Over the past few year’s Electric Scooter manufacturers have seen their order books increase to unknown levels.
With the popularity of these machines sweeping across cities like California, Paris and Rome the demand for scooters have become a craze with users who want easy, clean and a convenient way to travel to and from their daily destinations.
Enthusiasts believe scooters and other micro-sized vehicle’s are the best travelling options, creating less congested areas.
The way we travel in and around our cities will change dramatically over the next two decades. This is especially due to the endless questions being raised concerning pollution and congestion constantly being discussed by governments and official organisations alike.
The environments that we live in are becoming more polluted and congested more than any other time in our history. So much so that most European authorities are sanctioning congestion charges in main cities to prevent the increase of toxic fumes.
Due to this, the demand for easy, clean, affordable and convenient transport in our cities is increasing year on year. So could these scooters and similar small modes of transport such as the Hoverboard be the next best thing?
Although electric scooters are becoming more popular with users, many authorities are concerned whether they are safe. Not all cities are accommodating when it comes to allowing the e-scooters onto their busy streets and pavements. Most transport regulation departments struggle to keep up with modern-day technological innovation. Unfortunately, it only takes one or two incidents to dampen the idea and fuel any anti-argument.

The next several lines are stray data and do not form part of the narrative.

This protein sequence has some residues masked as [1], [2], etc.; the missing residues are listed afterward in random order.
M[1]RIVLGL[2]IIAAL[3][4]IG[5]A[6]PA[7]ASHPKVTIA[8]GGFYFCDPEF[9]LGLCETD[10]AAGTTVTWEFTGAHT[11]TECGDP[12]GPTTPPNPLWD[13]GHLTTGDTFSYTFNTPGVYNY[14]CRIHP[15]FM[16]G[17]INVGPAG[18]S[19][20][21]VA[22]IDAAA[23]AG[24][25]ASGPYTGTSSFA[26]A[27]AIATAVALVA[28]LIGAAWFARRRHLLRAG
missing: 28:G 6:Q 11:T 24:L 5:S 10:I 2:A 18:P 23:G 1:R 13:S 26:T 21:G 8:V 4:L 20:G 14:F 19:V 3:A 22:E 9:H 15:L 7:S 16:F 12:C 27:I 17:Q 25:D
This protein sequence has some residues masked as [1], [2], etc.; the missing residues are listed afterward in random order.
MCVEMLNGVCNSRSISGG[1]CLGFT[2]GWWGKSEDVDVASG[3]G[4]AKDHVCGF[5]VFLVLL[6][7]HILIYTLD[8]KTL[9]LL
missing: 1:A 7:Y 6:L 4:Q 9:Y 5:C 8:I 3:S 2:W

Futuristic Concept: Two Wheeled City Travel
So how does the scheme work? The cities who are participating into the scheme have adopted the dockless GPS enabled e-scooters into their transportation systems, enabling users to take them and just pay for the time that they are used.
The system works by downloading an App on a mobile phone directing you to the nearest scooter. Once the scooter is located you can unlock the device by entering your details through the App and away you go. Once you have completed your journey, you take a photograph of the location where the journey finished and enter that into the App, thus enabling the next user to find the scooter.
Start up bike and scooter companies like Lime and Bird achieved massive valuations in just a couple of years as customers eagerly embraced the concept of clean affordable travel without the hassle of parking, pollution and cost.
Lime co-founder Caen Contee said “We believe that the future is electric. We also believe that sharing e-scooters will encourage more people to use public transport instead of clogging up the roads with cars”.
Maintaining an e-scooter is very cost affective. With fewer parts needed to keep the machine in working order, companies like Bearingtech can supply the belts, bearings and chain that keep these vehicles in top condition.
The down-side to any new invention or scheme however is how the public treat the idea. Will they abide by the rules? will they look after the machines and not abuse them? how many users will forget to take a photo of the last location? and how many will leave the machine in a fit and clean condition for the next user to use?